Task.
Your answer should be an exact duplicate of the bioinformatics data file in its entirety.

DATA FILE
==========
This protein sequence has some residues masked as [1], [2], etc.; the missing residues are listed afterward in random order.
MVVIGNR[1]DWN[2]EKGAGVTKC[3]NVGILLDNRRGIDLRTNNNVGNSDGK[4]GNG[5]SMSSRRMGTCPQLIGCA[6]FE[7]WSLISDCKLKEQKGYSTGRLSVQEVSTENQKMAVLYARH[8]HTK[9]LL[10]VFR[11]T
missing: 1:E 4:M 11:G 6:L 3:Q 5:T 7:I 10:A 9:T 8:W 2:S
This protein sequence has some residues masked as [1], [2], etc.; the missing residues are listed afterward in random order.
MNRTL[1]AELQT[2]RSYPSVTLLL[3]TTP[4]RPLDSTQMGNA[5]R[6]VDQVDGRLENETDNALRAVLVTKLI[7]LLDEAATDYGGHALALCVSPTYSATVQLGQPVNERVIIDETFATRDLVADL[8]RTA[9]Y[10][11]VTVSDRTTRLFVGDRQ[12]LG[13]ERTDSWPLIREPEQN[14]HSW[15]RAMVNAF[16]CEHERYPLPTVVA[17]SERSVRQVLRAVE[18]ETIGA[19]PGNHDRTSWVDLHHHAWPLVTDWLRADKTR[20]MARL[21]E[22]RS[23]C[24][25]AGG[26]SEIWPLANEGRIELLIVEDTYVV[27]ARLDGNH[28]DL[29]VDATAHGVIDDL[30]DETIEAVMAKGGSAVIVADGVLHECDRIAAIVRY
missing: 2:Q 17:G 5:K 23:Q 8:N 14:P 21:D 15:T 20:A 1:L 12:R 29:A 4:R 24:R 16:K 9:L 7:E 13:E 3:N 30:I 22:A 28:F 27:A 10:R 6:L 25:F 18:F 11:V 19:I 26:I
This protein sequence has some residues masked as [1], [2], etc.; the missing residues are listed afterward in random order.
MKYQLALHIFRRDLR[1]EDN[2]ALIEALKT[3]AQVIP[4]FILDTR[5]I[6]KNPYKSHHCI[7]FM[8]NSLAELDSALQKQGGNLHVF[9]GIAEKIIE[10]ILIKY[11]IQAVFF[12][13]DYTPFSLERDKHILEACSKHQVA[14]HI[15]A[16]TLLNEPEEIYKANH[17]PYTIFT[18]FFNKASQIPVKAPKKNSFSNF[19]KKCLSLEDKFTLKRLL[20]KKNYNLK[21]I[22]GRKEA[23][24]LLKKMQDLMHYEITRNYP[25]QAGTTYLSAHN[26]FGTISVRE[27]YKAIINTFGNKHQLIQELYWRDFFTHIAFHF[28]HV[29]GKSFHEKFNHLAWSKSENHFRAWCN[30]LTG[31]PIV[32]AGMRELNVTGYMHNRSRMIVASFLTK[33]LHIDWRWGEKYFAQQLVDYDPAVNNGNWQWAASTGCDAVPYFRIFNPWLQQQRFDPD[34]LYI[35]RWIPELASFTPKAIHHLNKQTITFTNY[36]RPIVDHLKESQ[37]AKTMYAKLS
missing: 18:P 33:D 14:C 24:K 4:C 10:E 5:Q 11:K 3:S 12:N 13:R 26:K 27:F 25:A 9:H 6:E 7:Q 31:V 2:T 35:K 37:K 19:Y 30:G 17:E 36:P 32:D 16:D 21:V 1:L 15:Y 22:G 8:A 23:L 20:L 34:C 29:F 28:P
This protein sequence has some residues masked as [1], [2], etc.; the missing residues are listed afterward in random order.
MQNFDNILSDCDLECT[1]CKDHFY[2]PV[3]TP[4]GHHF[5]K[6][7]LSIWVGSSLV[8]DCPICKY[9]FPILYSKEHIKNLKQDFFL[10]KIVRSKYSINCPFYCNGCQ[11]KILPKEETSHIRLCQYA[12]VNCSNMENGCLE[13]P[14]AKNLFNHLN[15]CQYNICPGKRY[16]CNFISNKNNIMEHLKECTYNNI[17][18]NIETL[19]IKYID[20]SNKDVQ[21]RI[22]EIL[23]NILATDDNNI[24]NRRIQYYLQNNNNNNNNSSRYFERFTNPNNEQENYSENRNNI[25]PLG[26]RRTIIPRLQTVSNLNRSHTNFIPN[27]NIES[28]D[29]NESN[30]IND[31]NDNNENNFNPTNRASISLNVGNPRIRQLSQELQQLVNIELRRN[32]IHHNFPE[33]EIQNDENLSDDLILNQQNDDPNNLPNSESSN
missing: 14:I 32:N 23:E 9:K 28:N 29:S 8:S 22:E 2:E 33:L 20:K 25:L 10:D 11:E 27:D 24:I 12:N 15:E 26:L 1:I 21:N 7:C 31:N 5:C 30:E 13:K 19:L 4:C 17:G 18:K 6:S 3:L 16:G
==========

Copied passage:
This protein sequence has some residues masked as [1], [2], etc.; the missing residues are listed afterward in random order.
MVVIGNR[1]DWN[2]EKGAGVTKC[3]NVGILLDNRRGIDLRTNNNVGNSDGK[4]GNG[5]SMSSRRMGTCPQLIGCA[6]FE[7]WSLISDCKLKEQKGYSTGRLSVQEVSTENQKMAVLYARH[8]HTK[9]LL[10]VFR[11]T
missing: 1:E 4:M 11:G 6:L 3:Q 5:T 7:I 10:A 9:T 8:W 2:S
This protein sequence has some residues masked as [1], [2], etc.; the missing residues are listed afterward in random order.
MNRTL[1]AELQT[2]RSYPSVTLLL[3]TTP[4]RPLDSTQMGNA[5]R[6]VDQVDGRLENETDNALRAVLVTKLI[7]LLDEAATDYGGHALALCVSPTYSATVQLGQPVNERVIIDETFATRDLVADL[8]RTA[9]Y[10][11]VTVSDRTTRLFVGDRQ[12]LG[13]ERTDSWPLIREPEQN[14]HSW[15]RAMVNAF[16]CEHERYPLPTVVA[17]SERSVRQVLRAVE[18]ETIGA[19]PGNHDRTSWVDLHHHAWPLVTDWLRADKTR[20]MARL[21]E[22]RS[23]C[24][25]AGG[26]SEIWPLANEGRIELLIVEDTYVV[27]ARLDGNH[28]DL[29]VDATAHGVIDDL[30]DETIEAVMAKGGSAVIVADGVLHECDRIAAIVRY
missing: 2:Q 17:G 5:K 23:Q 8:N 14:P 21:D 15:T 20:A 1:L 12:R 29:A 4:R 24:R 16:K 9:L 7:E 13:E 3:N 30:I 22:A 28:F 27:A 10:R 6:L 25:F 18:F 11:V 19:I 26:I
This protein sequence has some residues masked as [1], [2], etc.; the missing residues are listed afterward in random order.
MKYQLALHIFRRDLR[1]EDN[2]ALIEALKT[3]AQVIP[4]FILDTR[5]I[6]KNPYKSHHCI[7]FM[8]NSLAELDSALQKQGGNLHVF[9]GIAEKIIE[10]ILIKY[11]IQAVFF[12][13]DYTPFSLERDKHILEACSKHQVA[14]HI[15]A[16]TLLNEPEEIYKANH[17]PYTIFT[18]FFNKASQIPVKAPKKNSFSNF[19]KKCLSLEDKFTLKRLL[20]KKNYNLK[21]I[22]GRKEA[23][24]LLKKMQDLMHYEITRNYP[25]QAGTTYLSAHN[26]FGTISVRE[27]YKAIINTFGNKHQLIQELYWRDFFTHIAFHF[28]HV[29]GKSFHEKFNHLAWSKSENHFRAWCN[30]LTG[31]PIV[32]AGMRELNVTGYMHNRSRMIVASFLTK[33]LHIDWRWGEKYFAQQLVDYDPAVNNGNWQWAASTGCDAVPYFRIFNPWLQQQRFDPD[34]LYI[35]RWIPELASFTPKAIHHLNKQTITFTNY[36]RPIVDHLKESQ[37]AKTMYAKLS
missing: 18:P 33:D 14:C 24:K 4:C 10:E 5:Q 11:K 3:S 12:N 13:R 26:K 27:F 25:A 9:H 6:E 7:Q 31:V 2:T 35:K 37:K 19:Y 30:G 17:E 36:P 32:D 16:D 21:V 1:L 15:Y 22:G 8:A 23:L 20:L 34:C 29:F 28:P
This protein sequence has some residues masked as [1], [2], etc.; the missing residues are listed afterward in random order.
MQNFDNILSDCDLECT[1]CKDHFY[2]PV[3]TP[4]GHHF[5]K[6][7]LSIWVGSSLV[8]DCPICKY[9]FPILYSKEHIKNLKQDFFL[10]KIVRSKYSINCPFYCNGCQ[11]KILPKEETSHIRLCQYA[12]VNCSNMENGCLE[13]P[14]AKNLFNHLN[15]CQYNICPGKRY[16]CNFISNKNNIMEHLKECTYNNI[17][18]NIETL[19]IKYID[20]SNKDVQ[21]RI[22]EIL[23]NILATDDNNI[24]NRRIQYYLQNNNNNNNNSSRYFERFTNPNNEQENYSENRNNI[25]PLG[26]RRTIIPRLQTVSNLNRSHTNFIPN[27]NIES[28]D[29]NESN[30]IND[31]NDNNENNFNPTNRASISLNVGNPRIRQLSQELQQLVNIELRRN[32]IHHNFPE[33]EIQNDENLSDDLILNQQNDDPNNLPNSESSN
missing: 14:I 32:N 23:E 9:K 28:N 29:S 8:S 22:E 2:E 33:L 20:K 25:L 10:D 11:E 27:D 24:I 12:N 15:E 26:L 1:I 21:N 7:C 31:N 5:C 30:E 13:K 19:L 4:C 17:G 18:K 6:S 3:L 16:G